So, once again we're turning to the President for answers. I’m just wondering where the White House plans to send me next. Change we can believe in? I guess President Obama was talking about my pocket change since before this is over, it may be all I have left.

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Don August 11, 2011 at 12:54 AM
Ask the experts.. They tell us that the US, which used to produce more VALUE than any other nation in the world, has changed its approach. Now instead of producing a growing amount of our so called wealth, we hire the people of other nations to produce it, and then we try to mark it up, at a profit. That is the classic superpower mistake, and it never works. We need to take 3/4 of that money we throw into a black hole we call "defense" and use it to defend our future by building the kinds of skills in our people they can build real wealth with in the future. We need to call an end to the big Ponzi scheme and start fresh, on a much less grandiose path. We can do it. But we have to LOSE THE HUBRIS.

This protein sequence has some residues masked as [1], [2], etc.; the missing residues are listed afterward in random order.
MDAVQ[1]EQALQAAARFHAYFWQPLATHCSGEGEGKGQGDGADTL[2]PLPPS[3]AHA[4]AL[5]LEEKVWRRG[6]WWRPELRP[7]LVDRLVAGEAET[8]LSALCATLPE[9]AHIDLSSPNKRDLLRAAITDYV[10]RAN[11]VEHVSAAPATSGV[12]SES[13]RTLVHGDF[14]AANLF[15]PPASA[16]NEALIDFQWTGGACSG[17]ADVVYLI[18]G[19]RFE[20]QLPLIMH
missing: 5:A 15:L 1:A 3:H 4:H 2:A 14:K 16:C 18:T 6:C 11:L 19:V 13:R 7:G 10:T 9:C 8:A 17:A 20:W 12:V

Don August 11, 2011 at 01:03 AM
And thanks to the gridlock in Washington, in ONE DAY, the interest on it just became around 15-20% more expensive. We went from one of the AAA countries, to a second tier country, in the same league as dysfunctional Belgium and tiny (but beautiful) New Zealand. Also, we gave the rest of a world a unavoidable message that our once stable government's mandate to rule is increasingly threatened by unfettered greed- and potentially dysfunctional.
Don August 11, 2011 at 01:14 AM